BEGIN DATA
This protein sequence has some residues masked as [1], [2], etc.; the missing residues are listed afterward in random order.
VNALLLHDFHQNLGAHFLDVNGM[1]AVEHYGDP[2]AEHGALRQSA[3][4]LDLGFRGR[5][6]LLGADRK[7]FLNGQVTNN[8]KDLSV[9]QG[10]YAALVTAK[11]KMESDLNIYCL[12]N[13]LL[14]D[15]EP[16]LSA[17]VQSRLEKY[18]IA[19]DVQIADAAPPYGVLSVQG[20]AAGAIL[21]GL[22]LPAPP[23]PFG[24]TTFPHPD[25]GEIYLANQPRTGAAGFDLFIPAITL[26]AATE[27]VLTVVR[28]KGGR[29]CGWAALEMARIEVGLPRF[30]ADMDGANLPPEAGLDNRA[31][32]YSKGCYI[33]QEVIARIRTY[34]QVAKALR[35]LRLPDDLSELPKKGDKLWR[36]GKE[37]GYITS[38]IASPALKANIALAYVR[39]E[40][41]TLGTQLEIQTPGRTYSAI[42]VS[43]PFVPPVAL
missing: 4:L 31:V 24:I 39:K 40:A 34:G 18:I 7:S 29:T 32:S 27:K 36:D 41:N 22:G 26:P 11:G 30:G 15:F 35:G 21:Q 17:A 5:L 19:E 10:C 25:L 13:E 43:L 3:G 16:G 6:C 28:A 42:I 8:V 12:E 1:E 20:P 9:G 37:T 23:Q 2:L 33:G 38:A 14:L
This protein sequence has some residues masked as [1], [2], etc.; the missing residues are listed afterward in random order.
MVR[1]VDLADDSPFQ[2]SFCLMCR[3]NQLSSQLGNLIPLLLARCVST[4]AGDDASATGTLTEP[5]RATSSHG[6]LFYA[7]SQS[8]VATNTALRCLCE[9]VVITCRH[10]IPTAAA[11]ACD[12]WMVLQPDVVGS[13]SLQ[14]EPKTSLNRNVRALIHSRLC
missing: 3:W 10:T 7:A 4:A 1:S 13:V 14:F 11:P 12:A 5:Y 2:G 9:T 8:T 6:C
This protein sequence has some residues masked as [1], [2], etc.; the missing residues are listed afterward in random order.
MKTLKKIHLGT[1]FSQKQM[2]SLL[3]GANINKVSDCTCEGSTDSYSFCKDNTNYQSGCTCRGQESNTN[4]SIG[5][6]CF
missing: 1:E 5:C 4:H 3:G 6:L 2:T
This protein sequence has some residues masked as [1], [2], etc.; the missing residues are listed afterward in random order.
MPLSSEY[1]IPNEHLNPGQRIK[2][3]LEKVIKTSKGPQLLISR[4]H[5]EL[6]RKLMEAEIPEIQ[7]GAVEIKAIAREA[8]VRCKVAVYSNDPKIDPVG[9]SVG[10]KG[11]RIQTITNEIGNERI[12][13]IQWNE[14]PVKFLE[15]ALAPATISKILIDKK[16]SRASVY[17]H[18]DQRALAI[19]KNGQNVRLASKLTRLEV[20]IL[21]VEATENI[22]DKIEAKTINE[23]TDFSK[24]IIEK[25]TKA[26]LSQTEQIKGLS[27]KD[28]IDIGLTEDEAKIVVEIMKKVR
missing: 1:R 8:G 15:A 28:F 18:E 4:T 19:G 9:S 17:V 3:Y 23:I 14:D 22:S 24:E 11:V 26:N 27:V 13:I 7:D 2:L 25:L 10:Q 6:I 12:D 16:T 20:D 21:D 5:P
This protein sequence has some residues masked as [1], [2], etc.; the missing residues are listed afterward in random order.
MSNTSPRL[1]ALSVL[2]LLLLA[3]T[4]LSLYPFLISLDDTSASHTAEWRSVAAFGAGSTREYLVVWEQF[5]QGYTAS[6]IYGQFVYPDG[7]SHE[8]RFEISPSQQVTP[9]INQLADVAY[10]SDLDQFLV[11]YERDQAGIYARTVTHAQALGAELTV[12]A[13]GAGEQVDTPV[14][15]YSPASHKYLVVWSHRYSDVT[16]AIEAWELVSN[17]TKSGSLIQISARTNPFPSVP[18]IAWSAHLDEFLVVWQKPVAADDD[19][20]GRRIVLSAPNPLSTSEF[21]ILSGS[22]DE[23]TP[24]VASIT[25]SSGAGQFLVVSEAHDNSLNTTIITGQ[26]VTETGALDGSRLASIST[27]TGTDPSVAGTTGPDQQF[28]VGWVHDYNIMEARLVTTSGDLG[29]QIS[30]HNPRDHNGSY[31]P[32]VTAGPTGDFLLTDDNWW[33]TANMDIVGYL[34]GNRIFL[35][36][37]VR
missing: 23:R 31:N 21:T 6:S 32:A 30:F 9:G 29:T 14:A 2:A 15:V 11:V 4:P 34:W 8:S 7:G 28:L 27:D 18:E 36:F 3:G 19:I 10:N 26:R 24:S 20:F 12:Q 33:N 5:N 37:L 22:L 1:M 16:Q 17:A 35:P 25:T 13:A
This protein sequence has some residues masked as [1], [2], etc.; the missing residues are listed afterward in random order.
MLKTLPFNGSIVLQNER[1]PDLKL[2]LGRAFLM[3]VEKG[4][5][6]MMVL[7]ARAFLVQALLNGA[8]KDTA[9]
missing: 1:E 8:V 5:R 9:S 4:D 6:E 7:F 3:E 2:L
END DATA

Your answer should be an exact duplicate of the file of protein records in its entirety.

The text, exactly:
This protein sequence has some residues masked as [1], [2], etc.; the missing residues are listed afterward in random order.
VNALLLHDFHQNLGAHFLDVNGM[1]AVEHYGDP[2]AEHGALRQSA[3][4]LDLGFRGR[5][6]LLGADRK[7]FLNGQVTNN[8]KDLSV[9]QG[10]YAALVTAK[11]KMESDLNIYCL[12]N[13]LL[14]D[15]EP[16]LSA[17]VQSRLEKY[18]IA[19]DVQIADAAPPYGVLSVQG[20]AAGAIL[21]GL[22]LPAPP[23]PFG[24]TTFPHPD[25]GEIYLANQPRTGAAGFDLFIPAITL[26]AATE[27]VLTVVR[28]KGGR[29]CGWAALEMARIEVGLPRF[30]ADMDGANLPPEAGLDNRA[31][32]YSKGCYI[33]QEVIARIRTY[34]QVAKALR[35]LRLPDDLSELPKKGDKLWR[36]GKE[37]GYITS[38]IASPALKANIALAYVR[39]E[40][41]TLGTQLEIQTPGRTYSAI[42]VS[43]PFVPPVAL
missing: 4:L 31:V 24:I 39:K 40:A 34:G 18:I 7:S 29:T 32:S 27:K 36:D 41:N 22:G 26:P 11:G 30:G 15:F 35:G 21:Q 17:A 5:L 19:E 10:C 25:L 13:E 43:L 3:G 16:G 6:C 28:A 42:I 8:V 12:E 1:E 20:P 9:G 37:T 23:Q 2:L 33:G 38:A 14:L
This protein sequence has some residues masked as [1], [2], etc.; the missing residues are listed afterward in random order.
MVR[1]VDLADDSPFQ[2]SFCLMCR[3]NQLSSQLGNLIPLLLARCVST[4]AGDDASATGTLTEP[5]RATSSHG[6]LFYA[7]SQS[8]VATNTALRCLCE[9]VVITCRH[10]IPTAAA[11]ACD[12]WMVLQPDVVGS[13]SLQ[14]EPKTSLNRNVRALIHSRLC
missing: 3:W 10:T 7:A 4:A 1:S 13:V 14:F 11:P 12:A 5:Y 2:G 9:T 8:T 6:C
This protein sequence has some residues masked as [1], [2], etc.; the missing residues are listed afterward in random order.
MKTLKKIHLGT[1]FSQKQM[2]SLL[3]GANINKVSDCTCEGSTDSYSFCKDNTNYQSGCTCRGQESNTN[4]SIG[5][6]CF
missing: 1:E 5:C 4:H 3:G 6:L 2:T
This protein sequence has some residues masked as [1], [2], etc.; the missing residues are listed afterward in random order.
MPLSSEY[1]IPNEHLNPGQRIK[2][3]LEKVIKTSKGPQLLISR[4]H[5]EL[6]RKLMEAEIPEIQ[7]GAVEIKAIAREA[8]VRCKVAVYSNDPKIDPVG[9]SVG[10]KG[11]RIQTITNEIGNERI[12][13]IQWNE[14]PVKFLE[15]ALAPATISKILIDKK[16]SRASVY[17]H[18]DQRALAI[19]KNGQNVRLASKLTRLEV[20]IL[21]VEATENI[22]DKIEAKTINE[23]TDFSK[24]IIEK[25]TKA[26]LSQTEQIKGLS[27]KD[28]IDIGLTEDEAKIVVEIMKKVR
missing: 1:R 8:G 15:A 28:F 18:E 4:T 19:G 9:S 17:V 3:Y 23:I 14:D 22:S 24:E 11:V 26:N 27:V 13:I 7:D 2:L 25:L 10:Q 6:I 12:D 16:T 20:D 21:D 5:P
This protein sequence has some residues masked as [1], [2], etc.; the missing residues are listed afterward in random order.
MSNTSPRL[1]ALSVL[2]LLLLA[3]T[4]LSLYPFLISLDDTSASHTAEWRSVAAFGAGSTREYLVVWEQF[5]QGYTAS[6]IYGQFVYPDG[7]SHE[8]RFEISPSQQVTP[9]INQLADVAY[10]SDLDQFLV[11]YERDQAGIYARTVTHAQALGAELTV[12]A[13]GAGEQVDTPV[14][15]YSPASHKYLVVWSHRYSDVT[16]AIEAWELVSN[17]TKSGSLIQISARTNPFPSVP[18]IAWSAHLDEFLVVWQKPVAADDD[19][20]GRRIVLSAPNPLSTSEF[21]ILSGS[22]DE[23]TP[24]VASIT[25]SSGAGQFLVVSEAHDNSLNTTIITGQ[26]VTETGALDGSRLASIST[27]TGTDPSVAGTTGPDQQF[28]VGWVHDYNIMEARLVTTSGDLG[29]QIS[30]HNPRDHNGSY[31]P[32]VTAGPTGDFLLTDDNWW[33]TANMDIVGYL[34]GNRIFL[35][36][37]VR
missing: 23:R 31:N 21:T 6:S 32:A 30:F 9:G 29:T 14:A 2:A 15:V 11:V 4:P 34:W 8:S 7:G 28:L 27:D 18:E 36:F 3:G 19:I 10:N 26:R 24:S 20:F 12:Q 33:N 5:N 37:L 22:L 1:M 16:Q 17:A 35:P 25:T 13:A
This protein sequence has some residues masked as [1], [2], etc.; the missing residues are listed afterward in random order.
MLKTLPFNGSIVLQNER[1]PDLKL[2]LGRAFLM[3]VEKG[4][5][6]MMVL[7]ARAFLVQALLNGA[8]KDTA[9]
missing: 1:E 8:V 5:R 9:S 4:D 6:E 7:F 3:E 2:L